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Recreational centre on Hebbal Lake violates zoning regulations

Not welcome: With the Lake Development Authority leasing out some lakes in Bangalore to private parties to set up recreational parks, environmental groups fear it might affect the bird life that they support.

Not welcome: With the Lake Development Authority leasing out some lakes in Bangalore to private parties to set up recreational parks, environmental groups fear it might affect the bird life that they support.  

Swathi Shivanand and Divya Gandhi

25 more lakes to be leased out to private groups



BDA permission not sought for change in land use

‘Project not taken up with intent of commercial usage’



BANGALORE: Many of Bangalore’s lakes, which have been public spaces by law and tradition, may soon become properties accessible only to a privileged few, as the Lake Development Authority (LDA) continues to lease them to private entities for “restoration and maintenance”.

Lakes at Hebbal, Nagawara and Vengaiahnakere have already been leased for 15 years to East India Hotels Ltd. and Lumbini Developers and ParC Ltd. respectively in public-private partnerships, which have been criticised by many citizens’ groups as being in violation of the law. Twenty-five more lakes in Bangalore and its environs are up for similar contracts that will work on a develop-operate-transfer basis.

The primary legal violation relates to land use. Memorandums of agreement signed between the LDA and the private companies that have taken up the development of Hebbal and Nagawara lakes allow for the conversion of the lakes and its surroundings into recreational spots that include food courts and restaurants.

A senior official of the Bangalore Development Authority (BDA) told The Hindu that its permission had not been sought by the LDA for change in land use. New zonal regulations in the Master Plan 2015 allow for some recreational activities on lakes, but not restaurants and gift stores. A 2006 Supreme Court judgement (No. 1251/2006, Intellectuals Forum vs. the State of Andhra Pradesh) states “the tank is a communal property and the State authorities are trustees to hold and manage such properties for the benefit of the community and they cannot be allowed to commit any act or omission which will infringe the right of the community and alienate the property to any other person or body”.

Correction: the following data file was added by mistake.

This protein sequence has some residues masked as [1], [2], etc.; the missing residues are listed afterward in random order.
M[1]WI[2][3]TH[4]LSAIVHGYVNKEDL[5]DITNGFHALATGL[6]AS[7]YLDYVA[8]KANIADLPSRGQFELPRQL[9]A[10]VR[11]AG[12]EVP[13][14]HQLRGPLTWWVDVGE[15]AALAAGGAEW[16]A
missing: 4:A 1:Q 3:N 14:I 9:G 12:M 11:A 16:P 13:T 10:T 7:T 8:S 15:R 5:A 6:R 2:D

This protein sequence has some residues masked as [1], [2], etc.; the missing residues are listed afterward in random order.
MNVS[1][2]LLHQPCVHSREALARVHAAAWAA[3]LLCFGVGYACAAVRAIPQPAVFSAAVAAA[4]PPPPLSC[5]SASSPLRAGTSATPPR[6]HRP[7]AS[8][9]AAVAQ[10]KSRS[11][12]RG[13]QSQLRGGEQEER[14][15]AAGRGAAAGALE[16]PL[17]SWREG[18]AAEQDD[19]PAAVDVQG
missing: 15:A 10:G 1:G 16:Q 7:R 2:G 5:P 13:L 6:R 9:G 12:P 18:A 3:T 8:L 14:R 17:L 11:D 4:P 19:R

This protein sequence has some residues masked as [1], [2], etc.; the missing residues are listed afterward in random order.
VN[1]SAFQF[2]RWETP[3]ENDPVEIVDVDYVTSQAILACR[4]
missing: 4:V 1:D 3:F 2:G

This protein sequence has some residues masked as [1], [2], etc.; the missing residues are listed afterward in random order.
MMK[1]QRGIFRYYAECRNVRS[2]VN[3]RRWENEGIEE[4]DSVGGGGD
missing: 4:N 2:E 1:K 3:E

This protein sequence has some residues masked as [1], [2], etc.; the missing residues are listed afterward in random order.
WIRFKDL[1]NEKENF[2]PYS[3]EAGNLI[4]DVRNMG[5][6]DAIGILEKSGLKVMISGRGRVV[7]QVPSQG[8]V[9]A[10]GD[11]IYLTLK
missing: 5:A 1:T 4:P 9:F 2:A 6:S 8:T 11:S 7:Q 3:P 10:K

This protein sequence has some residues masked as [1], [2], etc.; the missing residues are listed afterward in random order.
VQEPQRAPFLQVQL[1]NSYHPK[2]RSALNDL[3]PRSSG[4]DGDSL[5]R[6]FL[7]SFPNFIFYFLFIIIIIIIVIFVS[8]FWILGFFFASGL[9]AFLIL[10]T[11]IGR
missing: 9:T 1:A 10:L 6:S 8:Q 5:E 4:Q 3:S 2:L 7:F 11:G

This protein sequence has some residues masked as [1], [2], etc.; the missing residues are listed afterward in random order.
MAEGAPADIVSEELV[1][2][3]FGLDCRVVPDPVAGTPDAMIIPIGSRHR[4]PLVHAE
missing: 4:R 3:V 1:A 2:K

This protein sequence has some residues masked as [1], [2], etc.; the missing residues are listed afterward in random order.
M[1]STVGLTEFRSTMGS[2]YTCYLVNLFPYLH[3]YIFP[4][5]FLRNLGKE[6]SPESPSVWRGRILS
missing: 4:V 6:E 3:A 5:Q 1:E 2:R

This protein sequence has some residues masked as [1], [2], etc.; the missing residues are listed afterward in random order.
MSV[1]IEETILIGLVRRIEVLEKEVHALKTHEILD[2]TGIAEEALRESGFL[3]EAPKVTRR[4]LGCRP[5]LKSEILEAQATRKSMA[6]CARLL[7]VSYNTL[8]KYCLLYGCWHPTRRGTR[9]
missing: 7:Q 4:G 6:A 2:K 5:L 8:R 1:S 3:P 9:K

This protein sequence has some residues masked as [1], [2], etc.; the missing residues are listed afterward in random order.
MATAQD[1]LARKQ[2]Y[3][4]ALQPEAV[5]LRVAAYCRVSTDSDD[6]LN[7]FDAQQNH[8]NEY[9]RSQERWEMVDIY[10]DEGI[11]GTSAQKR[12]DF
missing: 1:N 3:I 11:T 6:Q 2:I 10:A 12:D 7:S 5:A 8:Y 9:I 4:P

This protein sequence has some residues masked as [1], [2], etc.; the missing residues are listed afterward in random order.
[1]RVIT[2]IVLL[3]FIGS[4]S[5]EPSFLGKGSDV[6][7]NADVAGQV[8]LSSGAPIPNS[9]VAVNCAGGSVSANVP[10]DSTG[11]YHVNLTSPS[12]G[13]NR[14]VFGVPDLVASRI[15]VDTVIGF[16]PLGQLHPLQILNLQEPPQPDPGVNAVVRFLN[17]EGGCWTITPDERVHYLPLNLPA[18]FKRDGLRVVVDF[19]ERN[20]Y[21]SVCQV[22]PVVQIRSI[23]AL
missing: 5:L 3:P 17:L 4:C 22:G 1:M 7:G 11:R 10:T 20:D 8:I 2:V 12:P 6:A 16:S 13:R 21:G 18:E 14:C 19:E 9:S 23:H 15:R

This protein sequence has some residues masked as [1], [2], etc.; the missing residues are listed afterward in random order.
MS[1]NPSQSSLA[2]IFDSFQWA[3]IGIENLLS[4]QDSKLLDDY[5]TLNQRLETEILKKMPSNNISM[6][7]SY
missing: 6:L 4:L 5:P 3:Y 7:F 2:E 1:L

‘The PPPs in respect of Bangalore’s lakes represent a clear contempt of court,’ said Leo Saldanha of the Environment Support Group.

According to Rohan D’Souza of the environmental group Hasiru Usiru, the LDA, by charging an entry fee and fencing the lake, is cutting out large groups of people who have traditionally depended on the lake for their livelihood.

Chief Executive Officer of the LDA M. Munireddy told The Hindu that the Fisheries Department had been asked not to renew the contracts with fishermen at Hebbal Lake.

This is a violation of the PPP agreement itself, which clearly states that it will “respect traditional rights” of the users, according to Mr. D’Souza.

Reacting to The Hindu’s report that appeared on July 25, an East India Hotel’s Ltd. spokesperson said that the project had not been taken up “with an intent of commercial usage and exploitation” but for the “benefit of Bangalore”.

This view is endorsed by the LDA. “It was not taken up because of the paucity of government funds. Both Central and State funds are adequate. It was entirely in the interest of the public that we decided to hand over the development of the lake to the private sector,” said Dr. Munireddy. When asked why hotels and developers appeared to be the preferred partner, he said that they were more effective in “curbing encroachers” and in maintaining “the purity of the water”.

Interestingly, these lakes were restored — silt and weeds removed and cleaned — under various schemes a few years ago. Hebbal Lake was restored under the Indo-Norwegian Environment Programme at a cost of Rs. 2.7 crore, Nagawara Lake at a cost of Rs. 5.19 crore and the Vengaiahnakere at a cost of Rs. 2.55 crore. The LDA was constituted in 2002 as a non-profit society to work in coordination with city utilities and departments for the upkeep of lakes “through community participation” in Bangalore.

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